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The Carolinas had a warmer winter than normal due to climate change | WFAE 90.7

The Carolinas had a warmer winter than normal due to climate change | WFAE 90.7

Forecasters predicted a warmer and drier winter in the Carolinas last fall, and that’s exactly what we got. This trend dates back at least to the 1970s. Federal weather data actually shows that winters are heating up faster than any other season in the region.

Scientists claim it’s yet more evidence of the need for global warming to be reduced by greenhouse gas emissions.

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Andrew Pershing, Climate Central’s director of climate science.

“Winter is the most warming season. This is a time when both in the Southeast region as well as nationally, we tend to get very solid trends, very clear signals,” stated Andrew Pershing, director for climate science at Climate Central. Climate Central is a Princeton, New Jersey-based organization of scientists and journalists focusing on climate change.

According to data from National Oceanic and Atmospheric Administration, winter temperatures in major cities of the Carolinas were 2 to 3 degrees higher than normal. This is the 20-year average between 1991 and 2020. This is a comparison of temperatures between December and February.

The trend for warmer winters continues into 2021. This was the sixth-warmest record worldwideThe fourth-warmest in the U.S. since 1895.

The season began with Unusually warm DecemberIt is 6-9 degrees higher than the Southeast average. It was slightly lower than normal in January and then returned to 2-3 degrees above normal in February.

However, winter still happens. North Carolina received up to 5 inches of snow during a January storm.

“Winter is just a highly unpredictable season. Pershing stated that you still have wild swings. “This winter seemed even more in that highly variable mode,” Pershing said. “Many places, including the Carolinas were unusually hot in December, and then January was slightly cooler.”

However, temperatures were still above normal.

For example, Charlotte’s winter average was 3.3 degrees Fahrenheit higher than normal. (Normal refers to the average of the previous 20 years. Similar results were found in Raleigh (+3.1 degrees), Wilmington ( (+3.4 degrees), Columbia, South Carolina, and Charleston, South Carolina. Both cities were more than 3.5 degrees above the normal. (See table.)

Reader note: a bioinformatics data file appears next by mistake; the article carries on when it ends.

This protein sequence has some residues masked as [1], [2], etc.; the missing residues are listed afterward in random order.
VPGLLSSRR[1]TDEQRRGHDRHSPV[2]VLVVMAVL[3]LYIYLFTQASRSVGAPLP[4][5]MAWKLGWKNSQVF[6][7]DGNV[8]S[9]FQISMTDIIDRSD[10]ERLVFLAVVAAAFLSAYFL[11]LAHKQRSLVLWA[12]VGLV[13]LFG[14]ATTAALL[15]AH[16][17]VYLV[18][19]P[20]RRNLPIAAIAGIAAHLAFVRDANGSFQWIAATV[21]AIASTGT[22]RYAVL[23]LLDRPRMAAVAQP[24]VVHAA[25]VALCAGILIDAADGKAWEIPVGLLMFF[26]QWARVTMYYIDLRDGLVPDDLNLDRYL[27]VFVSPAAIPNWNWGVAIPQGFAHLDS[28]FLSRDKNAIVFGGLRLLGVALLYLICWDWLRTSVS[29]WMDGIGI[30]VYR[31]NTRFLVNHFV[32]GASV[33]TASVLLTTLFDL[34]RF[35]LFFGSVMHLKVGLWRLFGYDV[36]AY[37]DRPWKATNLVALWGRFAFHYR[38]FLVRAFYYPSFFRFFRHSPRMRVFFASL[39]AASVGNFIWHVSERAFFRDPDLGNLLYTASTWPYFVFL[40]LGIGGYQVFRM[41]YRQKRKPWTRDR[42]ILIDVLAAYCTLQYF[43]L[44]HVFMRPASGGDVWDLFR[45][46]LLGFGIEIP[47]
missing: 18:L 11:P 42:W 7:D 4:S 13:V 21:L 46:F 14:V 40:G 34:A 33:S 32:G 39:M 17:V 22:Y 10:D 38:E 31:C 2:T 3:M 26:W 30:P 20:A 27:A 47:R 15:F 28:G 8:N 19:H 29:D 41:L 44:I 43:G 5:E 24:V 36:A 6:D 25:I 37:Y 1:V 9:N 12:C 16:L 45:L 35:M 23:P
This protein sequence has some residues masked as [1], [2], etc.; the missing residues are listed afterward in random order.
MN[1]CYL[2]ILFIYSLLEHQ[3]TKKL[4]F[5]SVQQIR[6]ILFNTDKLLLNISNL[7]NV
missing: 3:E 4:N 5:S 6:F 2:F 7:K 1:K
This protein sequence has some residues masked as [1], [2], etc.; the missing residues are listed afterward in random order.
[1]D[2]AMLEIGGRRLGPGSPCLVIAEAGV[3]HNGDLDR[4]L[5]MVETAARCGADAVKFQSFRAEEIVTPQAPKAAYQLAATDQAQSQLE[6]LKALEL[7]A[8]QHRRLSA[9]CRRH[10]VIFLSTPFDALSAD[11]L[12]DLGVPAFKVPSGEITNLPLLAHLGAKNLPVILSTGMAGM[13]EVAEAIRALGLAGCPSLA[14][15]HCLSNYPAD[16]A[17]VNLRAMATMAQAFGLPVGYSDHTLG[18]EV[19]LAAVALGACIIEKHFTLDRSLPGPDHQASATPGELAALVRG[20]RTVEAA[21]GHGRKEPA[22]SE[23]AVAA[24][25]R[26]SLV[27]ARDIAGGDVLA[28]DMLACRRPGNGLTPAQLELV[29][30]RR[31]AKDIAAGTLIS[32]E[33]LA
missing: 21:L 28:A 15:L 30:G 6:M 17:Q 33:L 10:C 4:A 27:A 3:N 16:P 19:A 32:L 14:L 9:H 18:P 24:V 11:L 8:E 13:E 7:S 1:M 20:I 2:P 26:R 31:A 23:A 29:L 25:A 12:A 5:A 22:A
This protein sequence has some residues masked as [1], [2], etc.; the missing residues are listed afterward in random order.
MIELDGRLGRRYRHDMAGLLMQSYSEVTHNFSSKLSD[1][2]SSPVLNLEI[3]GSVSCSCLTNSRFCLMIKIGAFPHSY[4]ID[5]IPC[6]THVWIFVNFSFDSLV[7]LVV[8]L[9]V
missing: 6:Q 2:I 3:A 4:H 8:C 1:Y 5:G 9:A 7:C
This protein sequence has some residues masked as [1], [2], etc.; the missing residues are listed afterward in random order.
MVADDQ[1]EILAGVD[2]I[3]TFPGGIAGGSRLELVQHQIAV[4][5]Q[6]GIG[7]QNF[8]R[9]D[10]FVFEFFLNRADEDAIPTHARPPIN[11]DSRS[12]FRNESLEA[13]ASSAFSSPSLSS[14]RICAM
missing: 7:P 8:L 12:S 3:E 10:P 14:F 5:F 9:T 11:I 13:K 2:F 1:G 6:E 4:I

Another way to see the long-term warming trend is by looking at the cumulative increase of average winter temperatures over recent decades. Since 1970s Raleigh’s winter average temperature has risen 4.7 degrees, Greensboro’s 4.4 degrees, Greenville, South Carolina, 3.9 degrees, and Charlotte and Charleston, 3.8 degrees, respectively.

Pershing stated that winter’s average winter temperature increases are higher than any other season.

The national trend is mirrored in the Carolinas. According to NOAA’s Winter Temperatures Report, temperatures in winter were much higher than average in most of the lower 48 States. According to NOAA, The This winter, the average temperature in the contiguous U.S. (excluding Alaska and Hawaii) was 34.8°F, or 2.5°F above average. This is among the warmest third of winters ever recorded. NOAA.

Although higher temperatures are a plus, they can also pose problems.

“We’ve heard from many people who have spoken to farmers, particularly in the Southeast. The plants start to grow early during warm winters. Pershing explained that it takes just one day of cold to set things back.

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Frost can cause damage to crops or disrupt spring blooms, as in the case of Washington, D.C.’s cherry blossoms.

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This story first appeared in WFAE’s weekly climate newsletter, published on Thursdays. Subscribe at https://www.wfae.org/climate-newsletter-signup.


WFAE’s climate coverage is supported by our members, the Salamander Fund of Triangle Community Foundation, and the l Earth Fund. They are both dedicated to improving local reporting on climate change.



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